## Island counting challenge

Published: Tue, Sep 28, 2021

A coding that I faced recently during a technical interview was called the island counting challenge. It goes by several other similar names- island hopper, number of islands challenge, etc. What it amounts to is that the testee is supposed to find the number of islands in a text-based grid. The input is usually given as an array of arrays filled with "L"s (land) and "W"s (water). When stacked, they make a grid similar to the following:

`const test1 = [`

["W", "L", "W", "W"],

["W", "L", "L", "W"],

["W", "L", "W", "L"],

["W", "W", "W", "W"],

]

There are versions that give the testee a single string and the dimensions of the grid. Others use different characters to represent land and water. Regardless of the input details, the rules of the challenge are the same.

- An island consists of an "L" or a group of "L"s that neighbor each other above, below, to the right or to the left. Adjacent "L"s are not neighbors, unless they have another "L" connecting them together vertically and horizontally.
- It should be assumed that the grid is surrounded by water.
- The solution should return a count of the number of islands in the input.

To keep terminology simple, I will refer to the input text as a grid since that is the shape it embodies. I will also relate the location of individual characters in terms of rows and columns. Rows and columns are relatable to anyone who has worked with a spreadsheet. It is also much easier to reason with than talking about an items in sub-arrays of an array (that's very chewy).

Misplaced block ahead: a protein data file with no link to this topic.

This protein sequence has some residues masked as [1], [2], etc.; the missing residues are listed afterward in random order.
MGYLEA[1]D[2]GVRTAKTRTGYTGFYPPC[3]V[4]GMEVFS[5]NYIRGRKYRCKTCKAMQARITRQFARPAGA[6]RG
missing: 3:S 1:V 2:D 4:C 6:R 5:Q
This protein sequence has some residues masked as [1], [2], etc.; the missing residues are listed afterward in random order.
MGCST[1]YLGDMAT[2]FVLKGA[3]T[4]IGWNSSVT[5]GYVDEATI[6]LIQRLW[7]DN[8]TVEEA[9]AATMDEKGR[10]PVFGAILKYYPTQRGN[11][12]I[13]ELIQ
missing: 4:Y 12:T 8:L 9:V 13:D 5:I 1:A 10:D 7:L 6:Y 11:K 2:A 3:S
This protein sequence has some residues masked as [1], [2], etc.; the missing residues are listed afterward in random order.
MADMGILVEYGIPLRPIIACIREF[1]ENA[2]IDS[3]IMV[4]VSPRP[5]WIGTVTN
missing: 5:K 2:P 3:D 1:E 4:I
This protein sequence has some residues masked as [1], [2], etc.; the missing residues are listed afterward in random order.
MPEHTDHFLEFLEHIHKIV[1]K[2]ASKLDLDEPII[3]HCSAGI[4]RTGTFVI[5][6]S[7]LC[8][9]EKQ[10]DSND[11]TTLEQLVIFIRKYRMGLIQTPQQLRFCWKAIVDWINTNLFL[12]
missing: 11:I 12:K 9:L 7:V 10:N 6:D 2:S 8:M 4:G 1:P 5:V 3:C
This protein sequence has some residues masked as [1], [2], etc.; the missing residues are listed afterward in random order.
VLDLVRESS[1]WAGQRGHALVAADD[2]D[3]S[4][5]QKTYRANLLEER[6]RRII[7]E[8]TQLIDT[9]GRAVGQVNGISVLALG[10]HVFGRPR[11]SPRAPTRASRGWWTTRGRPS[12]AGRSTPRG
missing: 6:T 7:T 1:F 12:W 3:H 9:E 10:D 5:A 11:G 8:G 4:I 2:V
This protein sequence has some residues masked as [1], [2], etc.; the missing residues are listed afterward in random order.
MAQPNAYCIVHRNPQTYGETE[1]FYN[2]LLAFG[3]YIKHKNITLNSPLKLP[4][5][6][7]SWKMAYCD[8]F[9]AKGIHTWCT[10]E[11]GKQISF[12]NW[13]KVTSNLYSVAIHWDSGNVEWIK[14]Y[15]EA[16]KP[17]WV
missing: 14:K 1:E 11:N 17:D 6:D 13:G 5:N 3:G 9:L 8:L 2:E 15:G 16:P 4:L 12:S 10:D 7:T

Since the islands can be of any size, from a sole character all the way up to the entire grid, the core of the challenge is to describe how we identify an island. Doing so is fairly intuitive and can lead an adequate solution to this challenge. The first step to making an island is identifying the first piece of land. This is a matter of iterating through each character in each row until an "L" is encountered.

After this first land is identified, the algorithm must see if there are any other lands connected. It should do so by examining each of its direct neighbors- up, right, down, left. As new land characters are identified, they need to be grouped with the first land to make up the whole island. This process is repeated with the new land characters in the same manner to see if they have also neighbors.

After every single letter from the land mass has been identified, the algorithm should note it is an island and then continue iterating through the rest of the characters, repeating as needed until the end of the input. The algorithm should have a count of all the islands found and then return that as the solution.

Because islands can be of differing sizes, the algorithm must have the flexibility to continue to execute until all characters of an island have been identified. Like the coin solution that I worked on before, this problem lends itself perfectly to recursion. The same set of steps can be performed repeatedly, and in parallel to branch out from the first "L" to find all the neighbors.